Pro Football Hall of Fame defensive end Fred Dean died Wednesday at the age of 68, the Hall confirmed Thursday.
"The entire Pro Football Hall of Fame family mourns the passing of Fred Dean," Hall of Fame president and CEO David Baker said in a statement. "He exemplified many of the values learned from this great game -- commitment, integrity, courage -- over the course of his life. Our thoughts and prayers are with Fred's wife, Pam, and their entire family. We will forever keep his legacy alive to serve as inspiration for future generations. The Hall of Fame flag will be flown at half-staff in Fred's memory."
A two-time first-team All-Pro and two-time Super Bowl champion with the San Francisco 49ers, Dean played 141 games in the league for San Francisco and the San Diego Chargers.
Draft by the Chargers out of Louisiana Tech in 1975, Dean was an immediate starter for San Diego. The edge rusher spent the first seven years of his career with the Bolts, with whom he made two playoff appearances and made two Pro Bowls.
"Fred was one of the most feared defenders to ever play the game and yet, off the field, you would be hard pressed to find a kinder human being," Chargers owner Dean Spanos said in a statement. "He was a gentle giant with a smile matched only by his own sheer size. Everyone who knew Fred was better for it, and we are all terribly saddened by his loss. Our hearts and prayers are with his wife Pam and the entire Dean family."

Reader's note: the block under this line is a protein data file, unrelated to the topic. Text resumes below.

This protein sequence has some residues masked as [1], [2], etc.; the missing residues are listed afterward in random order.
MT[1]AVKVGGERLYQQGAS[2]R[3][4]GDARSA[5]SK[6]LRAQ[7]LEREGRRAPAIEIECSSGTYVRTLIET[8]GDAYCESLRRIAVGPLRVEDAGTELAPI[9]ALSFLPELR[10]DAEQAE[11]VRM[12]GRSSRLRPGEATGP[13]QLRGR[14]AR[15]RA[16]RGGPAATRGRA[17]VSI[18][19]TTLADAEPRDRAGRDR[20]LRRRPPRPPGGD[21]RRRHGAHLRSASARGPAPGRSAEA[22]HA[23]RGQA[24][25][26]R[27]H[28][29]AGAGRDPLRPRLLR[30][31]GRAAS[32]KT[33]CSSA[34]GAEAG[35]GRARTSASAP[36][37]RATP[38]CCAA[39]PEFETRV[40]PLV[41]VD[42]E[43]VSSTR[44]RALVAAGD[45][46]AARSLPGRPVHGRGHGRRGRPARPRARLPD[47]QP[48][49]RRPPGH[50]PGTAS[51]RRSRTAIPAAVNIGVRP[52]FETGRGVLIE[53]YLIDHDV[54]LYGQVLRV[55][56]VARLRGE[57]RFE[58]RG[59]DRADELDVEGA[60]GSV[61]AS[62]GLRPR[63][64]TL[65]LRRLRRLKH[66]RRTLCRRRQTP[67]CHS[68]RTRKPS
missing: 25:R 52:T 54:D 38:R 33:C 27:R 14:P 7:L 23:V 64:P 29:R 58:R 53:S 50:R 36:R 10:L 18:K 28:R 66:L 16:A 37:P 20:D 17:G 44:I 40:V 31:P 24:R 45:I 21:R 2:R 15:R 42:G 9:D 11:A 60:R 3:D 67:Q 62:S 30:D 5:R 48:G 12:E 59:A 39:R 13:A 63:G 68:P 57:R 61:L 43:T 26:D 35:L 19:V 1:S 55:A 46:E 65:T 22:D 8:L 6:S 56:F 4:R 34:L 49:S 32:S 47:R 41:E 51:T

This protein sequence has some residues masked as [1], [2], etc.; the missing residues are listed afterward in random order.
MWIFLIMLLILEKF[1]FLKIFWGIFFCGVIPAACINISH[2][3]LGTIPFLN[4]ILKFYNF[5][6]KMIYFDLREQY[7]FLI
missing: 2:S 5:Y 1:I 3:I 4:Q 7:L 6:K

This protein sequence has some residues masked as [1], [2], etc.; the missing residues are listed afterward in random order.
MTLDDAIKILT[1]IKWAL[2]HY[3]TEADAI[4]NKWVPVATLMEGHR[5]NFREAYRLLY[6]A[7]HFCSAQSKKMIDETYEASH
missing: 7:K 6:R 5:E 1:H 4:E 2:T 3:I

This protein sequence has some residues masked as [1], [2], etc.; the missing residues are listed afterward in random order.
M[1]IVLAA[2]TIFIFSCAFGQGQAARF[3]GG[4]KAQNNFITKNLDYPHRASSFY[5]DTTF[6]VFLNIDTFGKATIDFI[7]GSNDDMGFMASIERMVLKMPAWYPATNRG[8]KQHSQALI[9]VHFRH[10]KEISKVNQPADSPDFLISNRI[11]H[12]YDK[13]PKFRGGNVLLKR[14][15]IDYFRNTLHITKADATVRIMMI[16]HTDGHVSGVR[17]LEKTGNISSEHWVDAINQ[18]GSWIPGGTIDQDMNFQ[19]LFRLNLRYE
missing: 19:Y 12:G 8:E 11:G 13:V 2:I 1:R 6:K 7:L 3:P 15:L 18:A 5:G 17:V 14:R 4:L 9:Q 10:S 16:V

Dean was traded to San Francisco during the 1981 season and helped lead the Niners to their first Super Bowl title.
"From the minute he joined the 49ers, Fred immediately helped to change the team's fortunes," the 49ers said in a statement. "In just his first game with the team, he put in an all-time performance against the Dallas Cowboys that not only helped defeat a nemesis but propelled the 49ers to our first Super Bowl Championship later that year.
"As the 49ers marched through the NFL, often having opponents on the ropes early in games, Fred was referred to by his teammates as 'The Closer' for his ability to deliver the knockout blow to opposing offenses. One of the most feared defenders in the game, he is remembered as a quiet, fun-loving, sincere, country gentleman. Fred's accolades were numerous, but his love for the game, his teammates and those close to him are what endeared him to so many."
Dean spent his final five seasons with San Francisco, his best year coming in 1983 when he recorded 17.5 sacks and was named to his final of four Pro Bowls. Dean won his second Super Bowl with San Francisco in 1984 and played his final NFL season in 1985.
The defensive end great was enshrined into the Hall of Fame in 2008.